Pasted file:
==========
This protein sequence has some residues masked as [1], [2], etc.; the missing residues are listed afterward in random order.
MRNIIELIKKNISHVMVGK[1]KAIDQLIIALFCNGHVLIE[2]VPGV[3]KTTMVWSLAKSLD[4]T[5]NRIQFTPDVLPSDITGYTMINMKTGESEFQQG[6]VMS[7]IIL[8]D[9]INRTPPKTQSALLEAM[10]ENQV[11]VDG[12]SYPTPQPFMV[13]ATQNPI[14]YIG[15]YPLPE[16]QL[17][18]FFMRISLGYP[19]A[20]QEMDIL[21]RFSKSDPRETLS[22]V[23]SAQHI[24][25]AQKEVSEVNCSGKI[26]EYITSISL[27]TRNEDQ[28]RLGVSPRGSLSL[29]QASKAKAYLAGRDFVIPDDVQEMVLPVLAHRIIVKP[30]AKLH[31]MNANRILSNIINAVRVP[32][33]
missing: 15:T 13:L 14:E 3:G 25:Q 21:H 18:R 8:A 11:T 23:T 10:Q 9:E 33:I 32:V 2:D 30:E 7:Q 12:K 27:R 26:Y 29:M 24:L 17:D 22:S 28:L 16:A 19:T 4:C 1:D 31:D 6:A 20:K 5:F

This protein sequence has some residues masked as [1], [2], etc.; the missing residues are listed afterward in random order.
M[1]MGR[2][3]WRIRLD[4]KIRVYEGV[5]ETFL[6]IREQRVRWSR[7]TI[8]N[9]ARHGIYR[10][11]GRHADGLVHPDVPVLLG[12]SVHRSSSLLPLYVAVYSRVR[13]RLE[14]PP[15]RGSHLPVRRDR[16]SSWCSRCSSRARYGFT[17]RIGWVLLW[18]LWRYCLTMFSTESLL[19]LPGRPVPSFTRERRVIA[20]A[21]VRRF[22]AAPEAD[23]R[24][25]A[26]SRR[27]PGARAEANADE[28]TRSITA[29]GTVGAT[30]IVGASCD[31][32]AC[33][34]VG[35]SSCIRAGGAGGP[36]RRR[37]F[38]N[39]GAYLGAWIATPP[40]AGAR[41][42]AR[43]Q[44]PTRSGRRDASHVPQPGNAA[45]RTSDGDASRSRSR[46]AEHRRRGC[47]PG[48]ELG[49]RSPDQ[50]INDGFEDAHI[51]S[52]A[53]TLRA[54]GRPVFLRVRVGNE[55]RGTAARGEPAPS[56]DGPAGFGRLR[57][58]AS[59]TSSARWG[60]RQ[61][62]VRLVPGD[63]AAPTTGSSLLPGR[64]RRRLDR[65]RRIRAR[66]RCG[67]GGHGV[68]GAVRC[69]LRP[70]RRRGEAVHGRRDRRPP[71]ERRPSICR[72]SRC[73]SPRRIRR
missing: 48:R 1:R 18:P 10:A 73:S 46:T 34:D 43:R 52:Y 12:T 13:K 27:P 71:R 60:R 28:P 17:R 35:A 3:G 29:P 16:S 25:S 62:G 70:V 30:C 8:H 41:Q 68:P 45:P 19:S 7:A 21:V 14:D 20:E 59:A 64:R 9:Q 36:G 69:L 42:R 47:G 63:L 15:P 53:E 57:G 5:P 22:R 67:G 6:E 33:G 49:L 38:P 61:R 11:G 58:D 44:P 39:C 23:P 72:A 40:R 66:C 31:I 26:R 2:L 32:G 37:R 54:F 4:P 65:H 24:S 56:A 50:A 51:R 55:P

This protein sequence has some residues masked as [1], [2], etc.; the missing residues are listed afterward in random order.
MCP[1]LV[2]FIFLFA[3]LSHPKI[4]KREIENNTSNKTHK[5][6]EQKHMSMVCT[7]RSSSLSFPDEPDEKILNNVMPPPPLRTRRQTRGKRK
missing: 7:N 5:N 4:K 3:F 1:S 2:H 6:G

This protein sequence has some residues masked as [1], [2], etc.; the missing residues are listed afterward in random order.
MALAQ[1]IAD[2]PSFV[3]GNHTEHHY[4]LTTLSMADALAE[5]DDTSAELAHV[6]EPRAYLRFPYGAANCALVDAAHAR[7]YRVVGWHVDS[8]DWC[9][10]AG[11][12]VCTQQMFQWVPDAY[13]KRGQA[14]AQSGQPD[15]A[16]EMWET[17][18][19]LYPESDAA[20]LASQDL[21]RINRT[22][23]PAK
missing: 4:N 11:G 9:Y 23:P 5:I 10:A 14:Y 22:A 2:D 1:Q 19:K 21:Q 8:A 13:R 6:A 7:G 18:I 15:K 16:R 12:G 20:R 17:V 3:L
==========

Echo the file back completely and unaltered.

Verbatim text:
This protein sequence has some residues masked as [1], [2], etc.; the missing residues are listed afterward in random order.
MRNIIELIKKNISHVMVGK[1]KAIDQLIIALFCNGHVLIE[2]VPGV[3]KTTMVWSLAKSLD[4]T[5]NRIQFTPDVLPSDITGYTMINMKTGESEFQQG[6]VMS[7]IIL[8]D[9]INRTPPKTQSALLEAM[10]ENQV[11]VDG[12]SYPTPQPFMV[13]ATQNPI[14]YIG[15]YPLPE[16]QL[17][18]FFMRISLGYP[19]A[20]QEMDIL[21]RFSKSDPRETLS[22]V[23]SAQHI[24][25]AQKEVSEVNCSGKI[26]EYITSISL[27]TRNEDQ[28]RLGVSPRGSLSL[29]QASKAKAYLAGRDFVIPDDVQEMVLPVLAHRIIVKP[30]AKLH[31]MNANRILSNIINAVRVP[32][33]
missing: 15:T 13:L 14:E 3:G 25:Q 21:H 18:R 8:A 11:T 23:T 10:Q 9:E 33:I 32:V 2:D 30:E 7:Q 12:K 27:R 26:Y 29:M 24:L 17:D 22:S 28:L 16:A 19:T 4:C 1:D 31:D 6:A 20:K 5:F

This protein sequence has some residues masked as [1], [2], etc.; the missing residues are listed afterward in random order.
M[1]MGR[2][3]WRIRLD[4]KIRVYEGV[5]ETFL[6]IREQRVRWSR[7]TI[8]N[9]ARHGIYR[10][11]GRHADGLVHPDVPVLLG[12]SVHRSSSLLPLYVAVYSRVR[13]RLE[14]PP[15]RGSHLPVRRDR[16]SSWCSRCSSRARYGFT[17]RIGWVLLW[18]LWRYCLTMFSTESLL[19]LPGRPVPSFTRERRVIA[20]A[21]VRRF[22]AAPEAD[23]R[24][25]A[26]SRR[27]PGARAEANADE[28]TRSITA[29]GTVGAT[30]IVGASCD[31][32]AC[33][34]VG[35]SSCIRAGGAGGP[36]RRR[37]F[38]N[39]GAYLGAWIATPP[40]AGAR[41][42]AR[43]Q[44]PTRSGRRDASHVPQPGNAA[45]RTSDGDASRSRSR[46]AEHRRRGC[47]PG[48]ELG[49]RSPDQ[50]INDGFEDAHI[51]S[52]A[53]TLRA[54]GRPVFLRVRVGNE[55]RGTAARGEPAPS[56]DGPAGFGRLR[57][58]AS[59]TSSARWG[60]RQ[61][62]VRLVPGD[63]AAPTTGSSLLPGR[64]RRRLDR[65]RRIRAR[66]RCG[67]GGHGV[68]GAVRC[69]LRP[70]RRRGEAVHGRRDRRPP[71]ERRPSICR[72]SRC[73]SPRRIRR
missing: 48:R 1:R 18:P 10:A 73:S 46:T 34:D 43:R 52:Y 12:T 13:K 27:P 71:R 60:R 28:P 17:R 35:A 3:G 29:P 16:S 25:S 62:G 70:V 30:C 8:H 41:Q 68:P 45:P 19:S 7:A 21:V 14:D 20:E 59:A 64:R 9:Q 36:G 69:L 42:R 47:G 63:L 15:P 53:E 57:G 5:P 22:R 67:G 6:E 33:G 49:L 38:P 61:R 11:G 58:D 44:P 39:C 23:P 72:A 40:R 66:C 31:I 26:R 2:L 32:G 37:R 54:F 4:P 65:H 24:S 56:A 50:A 51:R 55:P

This protein sequence has some residues masked as [1], [2], etc.; the missing residues are listed afterward in random order.
MCP[1]LV[2]FIFLFA[3]LSHPKI[4]KREIENNTSNKTHK[5][6]EQKHMSMVCT[7]RSSSLSFPDEPDEKILNNVMPPPPLRTRRQTRGKRK
missing: 7:N 5:N 4:K 3:F 1:S 2:H 6:G

This protein sequence has some residues masked as [1], [2], etc.; the missing residues are listed afterward in random order.
MALAQ[1]IAD[2]PSFV[3]GNHTEHHY[4]LTTLSMADALAE[5]DDTSAELAHV[6]EPRAYLRFPYGAANCALVDAAHAR[7]YRVVGWHVDS[8]DWC[9][10]AG[11][12]VCTQQMFQWVPDAY[13]KRGQA[14]AQSGQPD[15]A[16]EMWET[17][18][19]LYPESDAA[20]LASQDL[21]RINRT[22][23]PAK
missing: 4:N 11:G 9:Y 23:P 5:I 10:A 14:Y 22:A 2:D 1:Q 19:K 21:Q 8:A 13:R 6:A 7:G 18:I 15:K 16:R 12:G 20:R 17:V 3:L